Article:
In ballet, a new generation of dancers like Claude Bessy, Claire Motte or Cyril Atanassof stood out, while choreographers such as Maurice Béjart and Roland Petit caused sensation with respectively The Rite of Spring, which entered the repertoire in 1965, and Turangalila (1968).
In 1972, the RTLN’s statutes and structure changed completely and the Opéra-Comique was no longer part of the organisation. Swiss-born Rolf Liebermann became director of the RTLN and, when it was dissolved in 1978, general administrator of the Théâtre national de l'Opéra de Paris (TNOP), which comprised the Palais Garnier and the Salle Favart. A composer and conductor, Liebermann brought the Palais Garnier back to a golden era with a prestigious programming policy: Le Nozze di Figaro, in a production by Giorgio Strehler and with decors by Enzo Frigerio, marked the Opera’s history, like Gounod’s Faust staged by Jorge Lavelli (1975) or Alban Berg’s Lulu directed by Patrice Chéreau (1979). Under his impulse, performances, before sung in French, were given in their original language.
The Ballet Company, led by Raymond Franchetti, revived the French classics, such as Coppélia, while opening up to American choreographers with Jerome Robbins and Paul Taylor, and contemporary dance with Merce Cunningham or Carolyn Carlson who was leading a group specially created for her, the Paris Opera Theatrical Research Group (GRTOP).
After Rolf Liebermann’s departure, the operatic renewal continued with a new opera he had commissioned from Olivier Messiaen, Saint François d’Assise (1983). Meanwhile Rudolf Nureyev’s nomination as Dance Director represented a major shift for the Ballet. He reformed and enriched the Ballet’s repertoire with his revisions of major works by Marius Petipa like Raymonda (1983) or Swan Lake (1984) and invited choreographers such as Dominique Bagouet, Lucinda Childs, William Forsythe, Maguy Marin…
The election of François Mitterrand in 1981 revived the project of a new, more modern and bigger opera venue in Paris, an idea that dated back to reports on the Opera by Jean Vilar (1968) and François Bloch-Lainé (1976). The Bastille square was chosen as a symbolic place for this new “modern and popular” opera house. After an architectural competition won by Carlos Ott, the Bastille Opera was inaugurated on 13 July, 1989, as a celebration of the French Revolution Bicentenary. With its 2,700 seats, exceptional stage devices and dedicated spaces, the new house remains a state-of-the-art production facility.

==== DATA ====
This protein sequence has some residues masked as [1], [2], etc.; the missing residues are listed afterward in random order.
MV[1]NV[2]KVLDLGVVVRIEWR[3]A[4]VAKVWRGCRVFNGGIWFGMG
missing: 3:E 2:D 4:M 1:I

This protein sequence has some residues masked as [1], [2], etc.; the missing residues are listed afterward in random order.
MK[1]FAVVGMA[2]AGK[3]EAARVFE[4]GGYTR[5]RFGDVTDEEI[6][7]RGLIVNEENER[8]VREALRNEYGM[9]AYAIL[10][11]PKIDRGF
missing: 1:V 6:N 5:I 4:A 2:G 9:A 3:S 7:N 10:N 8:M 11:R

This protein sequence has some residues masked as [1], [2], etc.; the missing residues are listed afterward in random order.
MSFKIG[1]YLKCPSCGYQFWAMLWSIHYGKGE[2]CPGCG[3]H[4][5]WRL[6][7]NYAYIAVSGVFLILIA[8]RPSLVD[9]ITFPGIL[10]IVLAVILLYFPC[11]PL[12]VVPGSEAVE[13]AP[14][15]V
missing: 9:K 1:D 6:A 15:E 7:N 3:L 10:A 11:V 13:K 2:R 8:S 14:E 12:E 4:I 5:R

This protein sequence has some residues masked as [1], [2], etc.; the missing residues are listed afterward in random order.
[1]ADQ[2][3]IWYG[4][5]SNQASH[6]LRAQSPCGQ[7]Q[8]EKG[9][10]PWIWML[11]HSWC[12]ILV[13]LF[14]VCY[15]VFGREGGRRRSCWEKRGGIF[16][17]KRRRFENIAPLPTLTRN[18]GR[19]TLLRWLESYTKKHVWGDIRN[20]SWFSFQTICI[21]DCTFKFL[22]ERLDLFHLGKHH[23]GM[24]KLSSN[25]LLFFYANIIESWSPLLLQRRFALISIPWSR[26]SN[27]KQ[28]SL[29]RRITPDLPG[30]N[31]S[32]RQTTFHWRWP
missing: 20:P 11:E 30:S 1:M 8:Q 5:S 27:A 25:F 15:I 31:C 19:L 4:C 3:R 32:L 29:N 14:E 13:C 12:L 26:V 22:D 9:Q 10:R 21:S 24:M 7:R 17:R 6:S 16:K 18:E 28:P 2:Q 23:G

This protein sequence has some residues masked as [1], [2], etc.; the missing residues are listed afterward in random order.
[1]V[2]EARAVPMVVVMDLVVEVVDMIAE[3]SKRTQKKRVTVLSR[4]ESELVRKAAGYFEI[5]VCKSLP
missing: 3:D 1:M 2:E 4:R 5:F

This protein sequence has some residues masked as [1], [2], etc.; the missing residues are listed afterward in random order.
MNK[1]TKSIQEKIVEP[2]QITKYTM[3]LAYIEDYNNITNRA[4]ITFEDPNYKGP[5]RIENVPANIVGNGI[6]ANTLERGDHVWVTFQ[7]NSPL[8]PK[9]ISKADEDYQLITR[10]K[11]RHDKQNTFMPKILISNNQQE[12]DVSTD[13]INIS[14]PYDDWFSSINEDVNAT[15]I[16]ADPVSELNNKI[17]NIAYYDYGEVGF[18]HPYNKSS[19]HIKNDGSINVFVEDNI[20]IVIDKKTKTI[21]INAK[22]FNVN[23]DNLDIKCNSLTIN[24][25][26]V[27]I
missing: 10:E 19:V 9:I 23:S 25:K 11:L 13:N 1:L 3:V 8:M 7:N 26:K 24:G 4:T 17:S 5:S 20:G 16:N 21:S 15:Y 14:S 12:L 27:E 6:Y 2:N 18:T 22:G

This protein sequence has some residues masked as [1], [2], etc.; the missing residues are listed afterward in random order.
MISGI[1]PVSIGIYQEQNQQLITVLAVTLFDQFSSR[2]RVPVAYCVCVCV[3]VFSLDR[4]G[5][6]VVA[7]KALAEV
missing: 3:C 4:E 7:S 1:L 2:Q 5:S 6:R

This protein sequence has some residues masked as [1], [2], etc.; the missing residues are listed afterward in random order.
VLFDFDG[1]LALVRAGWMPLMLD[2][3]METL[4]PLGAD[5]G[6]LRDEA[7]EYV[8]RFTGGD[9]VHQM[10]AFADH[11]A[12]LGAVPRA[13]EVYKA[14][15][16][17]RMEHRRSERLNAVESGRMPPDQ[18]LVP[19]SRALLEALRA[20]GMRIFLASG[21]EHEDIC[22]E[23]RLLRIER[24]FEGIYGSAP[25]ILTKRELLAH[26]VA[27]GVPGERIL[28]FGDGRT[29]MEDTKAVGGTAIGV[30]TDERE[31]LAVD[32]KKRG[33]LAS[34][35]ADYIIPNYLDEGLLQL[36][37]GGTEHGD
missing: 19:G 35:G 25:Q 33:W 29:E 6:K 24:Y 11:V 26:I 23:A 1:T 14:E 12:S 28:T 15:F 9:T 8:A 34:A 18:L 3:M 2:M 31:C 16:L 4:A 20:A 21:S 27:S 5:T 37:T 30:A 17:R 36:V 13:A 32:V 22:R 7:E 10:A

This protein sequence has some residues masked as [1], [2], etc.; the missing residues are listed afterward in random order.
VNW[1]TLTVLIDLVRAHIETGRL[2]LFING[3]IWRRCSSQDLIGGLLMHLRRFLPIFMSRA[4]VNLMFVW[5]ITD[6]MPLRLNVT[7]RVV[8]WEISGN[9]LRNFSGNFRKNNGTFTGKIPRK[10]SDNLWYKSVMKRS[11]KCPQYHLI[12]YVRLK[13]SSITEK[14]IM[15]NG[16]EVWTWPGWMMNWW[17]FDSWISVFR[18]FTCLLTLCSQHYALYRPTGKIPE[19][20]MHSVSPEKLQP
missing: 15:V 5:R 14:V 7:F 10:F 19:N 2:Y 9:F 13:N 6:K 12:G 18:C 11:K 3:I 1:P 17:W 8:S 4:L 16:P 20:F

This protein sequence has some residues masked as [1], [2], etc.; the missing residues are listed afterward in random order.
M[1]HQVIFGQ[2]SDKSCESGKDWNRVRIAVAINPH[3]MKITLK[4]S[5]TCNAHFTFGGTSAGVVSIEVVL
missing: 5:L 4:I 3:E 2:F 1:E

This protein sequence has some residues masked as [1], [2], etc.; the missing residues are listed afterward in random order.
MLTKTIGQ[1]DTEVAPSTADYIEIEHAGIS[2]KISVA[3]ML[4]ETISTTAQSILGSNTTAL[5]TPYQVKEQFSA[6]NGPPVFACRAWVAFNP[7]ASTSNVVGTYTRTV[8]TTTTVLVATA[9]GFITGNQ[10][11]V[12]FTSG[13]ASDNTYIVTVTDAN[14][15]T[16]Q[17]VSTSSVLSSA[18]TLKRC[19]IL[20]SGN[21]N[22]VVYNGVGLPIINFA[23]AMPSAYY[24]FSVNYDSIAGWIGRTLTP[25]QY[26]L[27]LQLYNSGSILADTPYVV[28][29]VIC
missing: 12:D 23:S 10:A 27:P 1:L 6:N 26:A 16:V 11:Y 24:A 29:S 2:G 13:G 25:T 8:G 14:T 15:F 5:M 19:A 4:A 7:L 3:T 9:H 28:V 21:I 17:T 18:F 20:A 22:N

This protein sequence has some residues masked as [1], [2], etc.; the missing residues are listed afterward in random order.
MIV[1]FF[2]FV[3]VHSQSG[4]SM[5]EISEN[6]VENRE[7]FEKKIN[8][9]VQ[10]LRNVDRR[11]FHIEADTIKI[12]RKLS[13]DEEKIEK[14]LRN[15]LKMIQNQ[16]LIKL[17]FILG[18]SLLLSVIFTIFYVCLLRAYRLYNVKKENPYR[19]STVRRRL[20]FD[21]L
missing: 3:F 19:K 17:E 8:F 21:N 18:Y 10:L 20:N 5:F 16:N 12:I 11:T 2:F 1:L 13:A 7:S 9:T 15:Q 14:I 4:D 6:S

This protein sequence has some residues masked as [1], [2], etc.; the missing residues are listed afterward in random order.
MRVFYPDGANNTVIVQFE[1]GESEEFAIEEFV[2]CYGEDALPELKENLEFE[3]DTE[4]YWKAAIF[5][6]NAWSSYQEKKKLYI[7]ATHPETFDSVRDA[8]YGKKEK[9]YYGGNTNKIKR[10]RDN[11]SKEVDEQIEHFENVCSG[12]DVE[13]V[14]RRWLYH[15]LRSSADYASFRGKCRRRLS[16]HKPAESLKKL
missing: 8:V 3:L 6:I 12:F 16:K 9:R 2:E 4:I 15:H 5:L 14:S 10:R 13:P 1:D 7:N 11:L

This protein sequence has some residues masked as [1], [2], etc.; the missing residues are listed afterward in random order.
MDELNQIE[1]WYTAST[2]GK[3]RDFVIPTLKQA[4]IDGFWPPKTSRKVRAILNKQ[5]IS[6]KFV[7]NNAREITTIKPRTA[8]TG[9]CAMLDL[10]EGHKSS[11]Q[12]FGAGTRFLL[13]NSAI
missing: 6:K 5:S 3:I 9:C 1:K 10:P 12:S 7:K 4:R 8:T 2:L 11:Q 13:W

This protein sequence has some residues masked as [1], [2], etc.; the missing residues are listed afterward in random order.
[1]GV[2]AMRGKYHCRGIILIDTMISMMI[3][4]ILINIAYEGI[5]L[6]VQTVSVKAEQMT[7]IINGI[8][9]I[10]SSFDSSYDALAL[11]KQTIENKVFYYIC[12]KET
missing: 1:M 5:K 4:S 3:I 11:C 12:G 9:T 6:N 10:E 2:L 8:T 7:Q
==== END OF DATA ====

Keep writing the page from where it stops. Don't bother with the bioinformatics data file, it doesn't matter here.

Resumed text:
In 1990 a new public institution gathering the Bastille Opera house and the Palais Garnier was created under the name of “Paris Opera”. On 17 March 1990, Hector Berlioz’s Les Troyens, directed by Pier Luigi Pizzi and conducted by Myung-Whun Chung, kicked off the new season.
Yet, the Opera underwent a major crisis: Daniel Barenboim was fired and eventually replaced by Myung-Whun Chung, the institution faced a budget deficit, strikes and an accident during a rehearsal of Otello in Seville for the World's fair. These events led to the renewal of the Opera's management and to a new status for the institution. In 1994, a decree renamed the Opera the “Opéra national de Paris”, which became a public organisation (or state-controlled entity) of an industrial or commercial nature (EPIC).
In 1993, Hugues Gall, who then directed the Grand Théâtre de Genève after having been Rolf Liebermann's assistant, submitted a report on the relationship between the Palais Garnier and the Bastille Opera. First named deputy director of the Paris Opera, he became General director two years later.
During his years at the Paris Opera, he obtained full administrative and artistic powers as well as a 3% annual increase in the Opera's budget. Hugh Gall asko added 80 new opera productions to the repertoire, including four creations: Philippe Fénelon's Salammbô, Philippe Manoury's K…, Pascal Dusapin’s Perelà, l’homme de fumée and Matthias Pintscher’s L’Espace.
At the same time, Brigitte Lefèvre was appointed Dance Director, succeeding Patrick Dupond in 1995. Until her departure in 2014, Brigitte Lefèvre was committed to build a large repertoire with a central place for the great classics, in particular for the productions of Rudolf Nureyev, while regularly programming major choreographies of the 20th century and inviting contemporary choreographers.
At the end of his tenure, Hugues Gall left the Opera with a balanced budget and an average attendance rate of 93% for 362 performances in his last season.